Brumpster Rob Harvilla trudged out to Hoboken last Thursday night. His “Menorah report” is here. Yr blog editor went a couple nights too. Below is a photo from opening night in which James McNew tried to put beads on my head and instead of leaning over, I took a picture. Blinded, he grinned, “Thanks for the aneurysm.” Please revoke my Movable Type privileges.
Jesse Jarnow, on the other hand, went all eight nights.
by Jesse Jarnow
Monday, December 10th
Opener: The New Pornographers (minus Neko Case and Dan Bejar)
Comedian: Andy Blitz as “Peanut Butter”
Covers: Black Flag’s “TV Party” (as “Dreidel Party”), NRBQ’s “Magnet,” George McCrea’s “You Can Have It All,” Randy Newman’s “Have You Seen My Baby,” the Flamin’ Groovies’ “High Flyin’ Baby,” “Teenage Head,” “Slow Death.”
Mix: Yoshitomo Nara
Special guests: John Wurster (Superchunk), Bruce Bennett (the A-Bones), Roy Loney (Flamin’ Groovies)
Charity: African Services Committee
“I understand Led Zeppelin’s menorah totally sucks,” says Kaplan, in a brief pep talk after the replacement fails. The situation does not dim the band’s desire to rock, however, and they open with Black Flag’s immortal “Dreidel Party.” A pair of elegiac set-pieces from And Then Nothing Turned Itself Inside Out—”Everyday” and “Saturday,” the latter accompanied by Hubley’s delay pedal glitch textures and Superchunk drummer Jon Wurster—provide counterweights to the fairly literal “Mushroom Cloud of Hiss.” There, because her husband (already on his knees) clearly needed help making noise, Hubley emerges from the drums mid-jam to pick up a guitar and add another layer of feedback. “You Can Have It All,” in a not particularly successful Sun Ra chant rearrangement, is a quizzical respite before the arrival of band chum Bruce Bennett and Flamin’ Groovies singer Roy Loney. Bennett pogos his guitar strap off halfway through Randy Newman’s “Have You Seen My Baby,” is helped back into it, and resumes pogoing. Shortly, after Loney has sung of a “teenage sex machine” and being “a child of atom bombs and rotten air and Vietnams,” the Nuggetsy singer ends up on the stage floor, spazzing and twisting. Kinda like a dreidel.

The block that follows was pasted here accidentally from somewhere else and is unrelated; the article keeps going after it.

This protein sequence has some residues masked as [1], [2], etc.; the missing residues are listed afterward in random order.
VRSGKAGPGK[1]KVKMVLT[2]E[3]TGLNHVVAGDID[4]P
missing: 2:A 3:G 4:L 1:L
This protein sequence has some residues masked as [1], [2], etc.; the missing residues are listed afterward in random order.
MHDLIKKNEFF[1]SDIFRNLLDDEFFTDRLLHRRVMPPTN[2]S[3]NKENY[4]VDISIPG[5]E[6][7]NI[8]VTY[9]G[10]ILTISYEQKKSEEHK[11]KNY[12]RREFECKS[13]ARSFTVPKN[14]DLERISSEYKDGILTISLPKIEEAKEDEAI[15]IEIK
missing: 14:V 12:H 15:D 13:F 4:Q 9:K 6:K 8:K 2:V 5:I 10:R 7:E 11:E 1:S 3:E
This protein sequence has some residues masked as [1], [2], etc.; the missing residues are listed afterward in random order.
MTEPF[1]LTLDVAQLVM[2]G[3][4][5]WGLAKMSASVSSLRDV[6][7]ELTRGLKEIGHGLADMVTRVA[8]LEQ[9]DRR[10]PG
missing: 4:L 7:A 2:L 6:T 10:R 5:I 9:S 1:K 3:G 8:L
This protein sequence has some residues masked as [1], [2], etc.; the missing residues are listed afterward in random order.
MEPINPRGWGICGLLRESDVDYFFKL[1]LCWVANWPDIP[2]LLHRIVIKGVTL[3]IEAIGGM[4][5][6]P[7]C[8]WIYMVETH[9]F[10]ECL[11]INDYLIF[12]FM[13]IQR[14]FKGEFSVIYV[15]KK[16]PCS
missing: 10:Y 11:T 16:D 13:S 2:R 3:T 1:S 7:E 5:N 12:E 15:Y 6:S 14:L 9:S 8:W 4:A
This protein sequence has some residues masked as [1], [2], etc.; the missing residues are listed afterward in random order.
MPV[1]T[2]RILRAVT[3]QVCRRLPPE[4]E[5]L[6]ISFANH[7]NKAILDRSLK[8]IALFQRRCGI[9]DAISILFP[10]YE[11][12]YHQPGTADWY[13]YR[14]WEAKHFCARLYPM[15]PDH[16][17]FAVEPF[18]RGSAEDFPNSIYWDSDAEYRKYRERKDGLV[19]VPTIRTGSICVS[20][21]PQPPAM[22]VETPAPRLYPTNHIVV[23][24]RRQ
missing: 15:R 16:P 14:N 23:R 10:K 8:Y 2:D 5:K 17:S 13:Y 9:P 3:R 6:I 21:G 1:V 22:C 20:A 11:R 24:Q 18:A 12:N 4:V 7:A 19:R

Tuesday, December 11th
Opener: Times New Viking
Comedian: David Cross as Ira’s rabbi
Covers: Gary “U.S.” Bonds’ “Seven Day Weekend” (sung as “Eight Day Weekend”), Mel Brooks’ “Love Power,” The Crossfires’ “One Potato, Two Potato,” Michael Brown’s “Love Song in the Night,” T-Rex’s “Metal Guru,” The Turtles’ “She’d Rather Be With Me.”
Mix: Ira Kaplan
Special guests: Beth Murphy (Times New Viking), Howard Kaylan (The Turtles/Flo & Eddie)
Charity: Fortune Society/Northeast Council of the Wrongfully Convicted
The gig the nerds awaited. After David Cross opens in Hasidic rabbi gear, the band bookend the set with two of their headiest jams: “Night Falls on Hoboken” (which begins as a pastoral hum and disintegrates imperceptibly) and “Blue Line Swinger” (which tumbles in similar slow motion from fills into a fully realized beat and a formal accleration towards mayhem). In between there are stunning, semi-a capella Beach Boys harmonies on an ultra-rare tune (“Paul Is Dead”), and an aching rearrangement of an old favorite due to a malfunctioning Farfisa (“Autumn Sweater”). And, after, there is a song from The Producers, “Love Power,” at the end of which Kaplan freaks out. “The candles fill me up with so much love power!” he screams/explains, of the fully armed and operational menorah, eight bulbs somewhat miraculously burning bright. The Turtles’ still charismatic Howard Kaylan comes out, too, and it’s only a meek bummer that they dust off footnotes like the Crossfires’ “One Potato, Sweet Potato” (included on Todd-O-Phonic’s mix earlier in the week) instead of the obvious, big harmonied “Happy Together.” Because it sure looks like Yo La Tengo are.
Yes, Jesse Jarnow went every night. A recap of the previous six nights is here.